SAN Manager does have the ability to backup and recover heterogeneous switch configurations, simultaneously configure zones and LUN masking and provide your SAN with end-to-end path management. Having the ability to backup and recover heterogeneous switch configurations is a big win for the largest of sites with the most diverse compilations of hardware. The autopath wizard simplifies the process of switch zoning and LUN masking by completing both tasks in one operation. That reduces human error and streamlines the operations associated with SAN security. End-to-end path management is a dream come true for the troubleshooter engaged in an exercise with several hops between the initiator and target.

EMC has brought host management to ECC by way of ARM. ARM provides for the provisioning, monitoring, real-time reporting and alert notification of such data structures as databases, logical volumes and file systems on Unix, Windows and MVS operating systems. Accomplished by alert notification, administrators can develop autofix scripts to launch upon the receipt of an event from a managed data structure to enhance lights out operations. ControlCenter 5.1 is free with the purchase of one of its application plug-ins. With the plug-ins priced as follows:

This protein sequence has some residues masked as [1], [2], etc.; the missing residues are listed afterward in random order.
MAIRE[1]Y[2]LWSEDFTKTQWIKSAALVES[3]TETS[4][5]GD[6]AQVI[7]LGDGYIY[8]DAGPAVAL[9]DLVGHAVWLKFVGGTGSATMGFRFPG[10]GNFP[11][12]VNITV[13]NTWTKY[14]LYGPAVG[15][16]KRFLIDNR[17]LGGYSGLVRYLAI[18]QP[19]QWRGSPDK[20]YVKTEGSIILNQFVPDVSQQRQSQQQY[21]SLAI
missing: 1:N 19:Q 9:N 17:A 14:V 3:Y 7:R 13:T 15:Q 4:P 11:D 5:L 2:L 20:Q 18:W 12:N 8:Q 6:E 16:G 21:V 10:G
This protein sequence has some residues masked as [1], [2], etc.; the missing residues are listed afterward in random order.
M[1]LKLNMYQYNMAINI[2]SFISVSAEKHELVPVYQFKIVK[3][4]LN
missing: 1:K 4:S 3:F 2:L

• Automatic Resource Manager (ARM): $5,800
  • StorageScope: $3,300
  • Common Array Manager: $1,000
  • SAN Manager: $16,000
  • Workload Analyzer: $6,600